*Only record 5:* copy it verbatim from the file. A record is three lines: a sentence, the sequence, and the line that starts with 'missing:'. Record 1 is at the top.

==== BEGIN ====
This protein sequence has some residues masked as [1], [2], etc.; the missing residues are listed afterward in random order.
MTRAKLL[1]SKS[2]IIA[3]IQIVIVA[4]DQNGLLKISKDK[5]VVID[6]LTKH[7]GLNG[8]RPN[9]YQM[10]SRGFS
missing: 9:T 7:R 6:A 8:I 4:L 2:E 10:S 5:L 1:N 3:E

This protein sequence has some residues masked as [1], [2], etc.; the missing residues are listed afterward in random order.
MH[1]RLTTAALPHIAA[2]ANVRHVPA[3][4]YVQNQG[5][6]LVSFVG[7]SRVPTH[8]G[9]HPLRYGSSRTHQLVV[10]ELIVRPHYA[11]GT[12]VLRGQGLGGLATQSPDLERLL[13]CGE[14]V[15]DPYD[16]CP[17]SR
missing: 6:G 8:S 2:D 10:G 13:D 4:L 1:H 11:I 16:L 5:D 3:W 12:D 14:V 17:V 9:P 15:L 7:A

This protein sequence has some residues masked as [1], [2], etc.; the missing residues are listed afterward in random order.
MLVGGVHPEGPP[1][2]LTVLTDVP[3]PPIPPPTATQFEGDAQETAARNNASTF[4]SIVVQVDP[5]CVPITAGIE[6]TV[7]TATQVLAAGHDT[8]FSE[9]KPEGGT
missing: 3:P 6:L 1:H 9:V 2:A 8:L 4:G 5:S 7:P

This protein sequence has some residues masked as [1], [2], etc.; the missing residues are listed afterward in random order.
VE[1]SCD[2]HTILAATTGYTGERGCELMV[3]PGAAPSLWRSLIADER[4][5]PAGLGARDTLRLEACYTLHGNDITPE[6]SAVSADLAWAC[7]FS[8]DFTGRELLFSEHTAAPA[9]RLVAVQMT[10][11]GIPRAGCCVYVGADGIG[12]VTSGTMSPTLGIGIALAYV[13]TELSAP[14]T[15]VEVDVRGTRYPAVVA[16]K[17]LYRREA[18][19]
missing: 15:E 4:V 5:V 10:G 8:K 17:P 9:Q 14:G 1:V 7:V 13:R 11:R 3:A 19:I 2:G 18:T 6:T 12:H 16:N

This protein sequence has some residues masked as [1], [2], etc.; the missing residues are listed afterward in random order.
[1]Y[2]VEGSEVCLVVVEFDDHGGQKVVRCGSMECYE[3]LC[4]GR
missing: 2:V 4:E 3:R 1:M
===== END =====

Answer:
This protein sequence has some residues masked as [1], [2], etc.; the missing residues are listed afterward in random order.
[1]Y[2]VEGSEVCLVVVEFDDHGGQKVVRCGSMECYE[3]LC[4]GR
missing: 2:V 4:E 3:R 1:M